|Title||The nature of X-ray emission in BL Lac objects|
|Author||Dr Francesco Massaro|
|Description||The 77% of TeV extragalactic sources are BL Lacs. They belong to the High frequency peaked BL Lacs (HBLs) subclass characterized by a low-energy component with power peaking between the UV and the X-rays. We propose xmmvirgulobservations of a selected sample of HBLs, to study the spectral behavior of their optical to X-ray component. In addition, on the basis of our previous X-ray analyses of TeV e non TeV HBLs, these proposed xmmvirgulobservations will allow us to identify BL Lac candidates for future TeV observations.|
|Publication||No observations found associated with the current proposal|
|Instrument||EMOS1, EMOS2, EPN, OM, RGS1, RGS2|
|Mission Description||The European Space Agency's (ESA) X-ray Multi-Mirror Mission (XMM-Newton) was launched by an Ariane 504 on December 10th 1999. XMM-Newton is ESA's second cornerstone of the Horizon 2000 Science Programme. It carries 3 high throughput X-ray telescopes with an unprecedented effective area, and an optical monitor, the first flown on a X-ray observatory. The large collecting area and ability to make long uninterrupted exposures provide highly sensitive observations.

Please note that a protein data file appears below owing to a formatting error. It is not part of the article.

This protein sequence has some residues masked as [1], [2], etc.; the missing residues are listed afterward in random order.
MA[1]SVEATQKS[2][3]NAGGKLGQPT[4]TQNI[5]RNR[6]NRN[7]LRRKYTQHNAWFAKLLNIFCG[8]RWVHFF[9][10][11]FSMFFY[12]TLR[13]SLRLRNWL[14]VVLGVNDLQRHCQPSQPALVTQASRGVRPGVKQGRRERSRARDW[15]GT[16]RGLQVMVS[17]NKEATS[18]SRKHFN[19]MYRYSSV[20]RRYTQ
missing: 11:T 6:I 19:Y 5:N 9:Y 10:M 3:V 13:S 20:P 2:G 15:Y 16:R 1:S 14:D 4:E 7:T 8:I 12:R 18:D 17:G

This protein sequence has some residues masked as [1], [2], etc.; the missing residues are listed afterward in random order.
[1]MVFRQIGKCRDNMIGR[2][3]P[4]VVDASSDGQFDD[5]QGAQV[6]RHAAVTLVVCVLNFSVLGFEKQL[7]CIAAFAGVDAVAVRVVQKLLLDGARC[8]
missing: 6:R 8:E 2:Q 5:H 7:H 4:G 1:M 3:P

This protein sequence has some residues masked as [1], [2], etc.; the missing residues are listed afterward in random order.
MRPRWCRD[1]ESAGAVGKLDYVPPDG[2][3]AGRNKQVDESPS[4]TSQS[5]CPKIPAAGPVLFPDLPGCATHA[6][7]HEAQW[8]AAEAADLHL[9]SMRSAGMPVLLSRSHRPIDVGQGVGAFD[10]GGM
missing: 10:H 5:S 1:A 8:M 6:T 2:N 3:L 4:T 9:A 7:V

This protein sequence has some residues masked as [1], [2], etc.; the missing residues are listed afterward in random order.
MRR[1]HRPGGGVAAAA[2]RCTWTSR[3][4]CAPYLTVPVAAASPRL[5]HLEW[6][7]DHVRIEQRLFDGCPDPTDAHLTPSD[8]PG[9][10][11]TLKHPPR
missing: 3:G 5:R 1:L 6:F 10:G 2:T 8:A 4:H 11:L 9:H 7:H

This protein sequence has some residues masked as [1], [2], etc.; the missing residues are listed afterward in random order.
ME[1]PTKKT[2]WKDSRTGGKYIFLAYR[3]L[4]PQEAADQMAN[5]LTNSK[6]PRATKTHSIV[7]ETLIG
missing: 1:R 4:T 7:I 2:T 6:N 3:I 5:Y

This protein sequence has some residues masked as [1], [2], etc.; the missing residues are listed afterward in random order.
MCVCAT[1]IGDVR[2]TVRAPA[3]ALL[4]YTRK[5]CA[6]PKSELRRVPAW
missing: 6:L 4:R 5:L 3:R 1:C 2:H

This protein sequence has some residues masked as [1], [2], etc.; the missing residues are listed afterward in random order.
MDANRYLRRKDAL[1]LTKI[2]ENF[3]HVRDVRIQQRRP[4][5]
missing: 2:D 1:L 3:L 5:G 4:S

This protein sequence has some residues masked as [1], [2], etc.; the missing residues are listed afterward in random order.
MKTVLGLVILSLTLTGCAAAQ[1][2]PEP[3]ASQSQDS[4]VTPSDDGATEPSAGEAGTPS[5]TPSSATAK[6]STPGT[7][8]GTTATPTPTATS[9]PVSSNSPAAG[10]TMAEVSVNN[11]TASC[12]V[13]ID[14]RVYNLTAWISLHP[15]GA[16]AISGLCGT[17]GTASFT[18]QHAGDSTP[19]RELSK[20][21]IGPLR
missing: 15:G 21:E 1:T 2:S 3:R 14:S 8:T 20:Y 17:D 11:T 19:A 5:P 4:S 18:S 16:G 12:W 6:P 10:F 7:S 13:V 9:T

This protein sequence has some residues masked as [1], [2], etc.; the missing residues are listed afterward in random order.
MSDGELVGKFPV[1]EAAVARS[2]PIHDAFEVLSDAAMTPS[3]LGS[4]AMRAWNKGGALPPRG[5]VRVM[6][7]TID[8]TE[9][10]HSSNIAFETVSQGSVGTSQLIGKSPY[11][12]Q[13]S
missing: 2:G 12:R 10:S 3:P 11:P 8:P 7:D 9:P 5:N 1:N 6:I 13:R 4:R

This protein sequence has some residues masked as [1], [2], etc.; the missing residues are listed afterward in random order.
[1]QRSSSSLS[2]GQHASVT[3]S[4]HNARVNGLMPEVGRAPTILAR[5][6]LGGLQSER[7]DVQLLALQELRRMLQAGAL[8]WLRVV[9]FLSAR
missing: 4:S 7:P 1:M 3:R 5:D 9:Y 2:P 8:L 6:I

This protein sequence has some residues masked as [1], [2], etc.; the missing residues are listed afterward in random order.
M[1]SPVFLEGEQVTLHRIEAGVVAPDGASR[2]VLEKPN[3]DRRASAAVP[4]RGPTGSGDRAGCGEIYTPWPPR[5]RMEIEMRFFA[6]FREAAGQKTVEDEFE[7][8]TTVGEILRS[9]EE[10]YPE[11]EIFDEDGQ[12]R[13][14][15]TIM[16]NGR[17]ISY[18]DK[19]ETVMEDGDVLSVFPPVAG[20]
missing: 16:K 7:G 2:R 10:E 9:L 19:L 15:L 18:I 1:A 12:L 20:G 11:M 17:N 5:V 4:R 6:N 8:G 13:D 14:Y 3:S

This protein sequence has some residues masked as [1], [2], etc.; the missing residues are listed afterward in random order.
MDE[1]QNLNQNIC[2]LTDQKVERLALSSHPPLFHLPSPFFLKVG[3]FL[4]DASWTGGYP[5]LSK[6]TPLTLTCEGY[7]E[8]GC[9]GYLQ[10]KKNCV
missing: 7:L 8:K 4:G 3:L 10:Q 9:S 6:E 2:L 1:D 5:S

Since Earth's atmosphere blocks out all X-rays, only a telescope in space can detect and study celestial X-ray sources. The XMM-Newton mission is helping scientists to solve a number of cosmic mysteries, ranging from the enigmatic black holes to the origins of the Universe itself. Observing time on XMM-Newton is being made available to the scientific community, applying for observational periods on a competitive basis.
|Publisher And Registrant||European Space Agency|
|Credit Guidelines||European Space Agency, 2014-01-25T00:00:00Z, 069132, 17.56_20190403_1200. https://doi.org/10.5270/esa-f21mx2e|